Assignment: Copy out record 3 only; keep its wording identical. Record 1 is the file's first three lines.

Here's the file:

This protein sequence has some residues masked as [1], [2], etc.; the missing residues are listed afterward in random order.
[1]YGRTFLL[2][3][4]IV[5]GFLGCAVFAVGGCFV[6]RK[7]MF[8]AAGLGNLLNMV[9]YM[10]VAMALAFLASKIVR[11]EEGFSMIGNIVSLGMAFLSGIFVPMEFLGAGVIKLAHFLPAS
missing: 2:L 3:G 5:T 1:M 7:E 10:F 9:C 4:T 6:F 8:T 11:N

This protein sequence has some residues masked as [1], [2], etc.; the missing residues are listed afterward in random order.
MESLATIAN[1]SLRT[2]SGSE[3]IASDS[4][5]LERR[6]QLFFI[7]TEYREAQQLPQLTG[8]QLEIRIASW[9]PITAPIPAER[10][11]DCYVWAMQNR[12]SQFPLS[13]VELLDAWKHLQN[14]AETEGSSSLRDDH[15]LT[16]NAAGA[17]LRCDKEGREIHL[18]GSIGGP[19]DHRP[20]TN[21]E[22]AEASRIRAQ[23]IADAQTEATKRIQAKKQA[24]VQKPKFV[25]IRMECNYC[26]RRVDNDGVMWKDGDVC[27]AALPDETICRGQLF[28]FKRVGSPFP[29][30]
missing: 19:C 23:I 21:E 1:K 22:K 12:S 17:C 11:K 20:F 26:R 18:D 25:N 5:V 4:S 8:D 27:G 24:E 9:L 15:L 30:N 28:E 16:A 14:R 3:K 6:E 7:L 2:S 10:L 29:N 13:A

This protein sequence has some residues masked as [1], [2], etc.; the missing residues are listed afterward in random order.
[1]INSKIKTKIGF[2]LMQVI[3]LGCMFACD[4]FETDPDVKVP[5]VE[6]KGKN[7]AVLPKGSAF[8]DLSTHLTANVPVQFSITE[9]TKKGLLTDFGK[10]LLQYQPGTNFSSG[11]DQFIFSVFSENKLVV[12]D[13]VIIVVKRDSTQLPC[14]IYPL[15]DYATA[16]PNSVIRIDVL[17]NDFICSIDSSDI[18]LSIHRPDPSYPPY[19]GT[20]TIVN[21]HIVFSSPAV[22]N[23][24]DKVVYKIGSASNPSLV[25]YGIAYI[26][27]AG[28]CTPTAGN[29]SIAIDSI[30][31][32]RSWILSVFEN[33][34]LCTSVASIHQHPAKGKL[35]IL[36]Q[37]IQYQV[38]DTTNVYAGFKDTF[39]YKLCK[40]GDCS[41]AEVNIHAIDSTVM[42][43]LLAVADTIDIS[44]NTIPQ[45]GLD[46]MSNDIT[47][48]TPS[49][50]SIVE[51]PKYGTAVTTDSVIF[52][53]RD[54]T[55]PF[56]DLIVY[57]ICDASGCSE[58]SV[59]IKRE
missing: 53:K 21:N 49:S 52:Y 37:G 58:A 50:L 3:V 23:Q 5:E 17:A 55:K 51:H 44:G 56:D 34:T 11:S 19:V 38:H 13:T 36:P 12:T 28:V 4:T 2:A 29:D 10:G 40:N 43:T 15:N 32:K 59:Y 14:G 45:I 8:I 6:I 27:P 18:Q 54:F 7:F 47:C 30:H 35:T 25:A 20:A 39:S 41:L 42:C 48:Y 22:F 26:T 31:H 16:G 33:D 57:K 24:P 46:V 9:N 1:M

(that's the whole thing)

This protein sequence has some residues masked as [1], [2], etc.; the missing residues are listed afterward in random order.
[1]INSKIKTKIGF[2]LMQVI[3]LGCMFACD[4]FETDPDVKVP[5]VE[6]KGKN[7]AVLPKGSAF[8]DLSTHLTANVPVQFSITE[9]TKKGLLTDFGK[10]LLQYQPGTNFSSG[11]DQFIFSVFSENKLVV[12]D[13]VIIVVKRDSTQLPC[14]IYPL[15]DYATA[16]PNSVIRIDVL[17]NDFICSIDSSDI[18]LSIHRPDPSYPPY[19]GT[20]TIVN[21]HIVFSSPAV[22]N[23][24]DKVVYKIGSASNPSLV[25]YGIAYI[26][27]AG[28]CTPTAGN[29]SIAIDSI[30][31][32]RSWILSVFEN[33][34]LCTSVASIHQHPAKGKL[35]IL[36]Q[37]IQYQV[38]DTTNVYAGFKDTF[39]YKLCK[40]GDCS[41]AEVNIHAIDSTVM[42][43]LLAVADTIDIS[44]NTIPQ[45]GLD[46]MSNDIT[47][48]TPS[49][50]SIVE[51]PKYGTAVTTDSVIF[52][53]RD[54]T[55]PF[56]DLIVY[57]ICDASGCSE[58]SV[59]IKRE
missing: 53:K 21:N 49:S 52:Y 37:G 58:A 50:L 3:V 23:Q 5:E 17:A 55:K 51:H 44:G 56:D 34:T 11:S 19:V 38:H 13:T 36:P 12:T 28:V 4:T 2:A 29:D 10:G 40:N 43:T 15:N 32:K 59:Y 14:G 45:I 8:I 6:I 27:P 18:Q 54:F 7:F 47:C 30:H 35:T 25:A 20:A 39:S 41:L 42:C 48:Y 22:F 26:T 31:H 16:G 33:D 57:K 24:P 46:V 9:N 1:M